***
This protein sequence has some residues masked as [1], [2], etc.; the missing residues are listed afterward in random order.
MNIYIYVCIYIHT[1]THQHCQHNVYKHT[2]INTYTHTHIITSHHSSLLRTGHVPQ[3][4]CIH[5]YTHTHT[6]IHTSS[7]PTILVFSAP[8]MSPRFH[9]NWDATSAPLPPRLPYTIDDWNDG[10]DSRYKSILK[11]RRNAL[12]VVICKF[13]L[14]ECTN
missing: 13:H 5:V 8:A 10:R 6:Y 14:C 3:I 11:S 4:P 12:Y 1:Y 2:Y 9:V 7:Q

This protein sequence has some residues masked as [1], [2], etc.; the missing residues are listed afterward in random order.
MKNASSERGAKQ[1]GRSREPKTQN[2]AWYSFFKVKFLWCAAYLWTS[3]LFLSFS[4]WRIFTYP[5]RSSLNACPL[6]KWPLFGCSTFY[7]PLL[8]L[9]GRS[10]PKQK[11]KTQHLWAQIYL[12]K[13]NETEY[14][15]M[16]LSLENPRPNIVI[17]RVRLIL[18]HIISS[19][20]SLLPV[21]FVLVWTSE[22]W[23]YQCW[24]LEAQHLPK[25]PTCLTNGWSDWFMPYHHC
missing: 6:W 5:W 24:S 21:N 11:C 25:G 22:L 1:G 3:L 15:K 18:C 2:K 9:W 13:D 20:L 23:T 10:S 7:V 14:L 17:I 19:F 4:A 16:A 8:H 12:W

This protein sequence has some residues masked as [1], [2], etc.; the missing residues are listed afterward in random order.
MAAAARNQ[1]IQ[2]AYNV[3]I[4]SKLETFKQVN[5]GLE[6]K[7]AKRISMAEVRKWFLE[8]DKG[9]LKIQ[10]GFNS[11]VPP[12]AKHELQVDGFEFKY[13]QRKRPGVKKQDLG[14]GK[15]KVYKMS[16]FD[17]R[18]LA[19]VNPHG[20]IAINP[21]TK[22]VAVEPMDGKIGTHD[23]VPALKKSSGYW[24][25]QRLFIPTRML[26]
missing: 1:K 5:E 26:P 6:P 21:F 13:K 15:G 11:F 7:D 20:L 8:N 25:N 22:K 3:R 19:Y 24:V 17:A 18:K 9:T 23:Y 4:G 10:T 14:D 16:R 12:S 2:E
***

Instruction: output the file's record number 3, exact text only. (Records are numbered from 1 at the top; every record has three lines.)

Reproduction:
This protein sequence has some residues masked as [1], [2], etc.; the missing residues are listed afterward in random order.
MAAAARNQ[1]IQ[2]AYNV[3]I[4]SKLETFKQVN[5]GLE[6]K[7]AKRISMAEVRKWFLE[8]DKG[9]LKIQ[10]GFNS[11]VPP[12]AKHELQVDGFEFKY[13]QRKRPGVKKQDLG[14]GK[15]KVYKMS[16]FD[17]R[18]LA[19]VNPHG[20]IAINP[21]TK[22]VAVEPMDGKIGTHD[23]VPALKKSSGYW[24][25]QRLFIPTRML[26]
missing: 1:K 5:E 26:P 6:P 21:F 13:K 15:G 11:F 7:D 20:L 8:N 25:N 22:K 3:R 19:Y 24:V 17:A 18:K 9:T 23:Y 4:G 10:T 14:D 16:R 12:S 2:E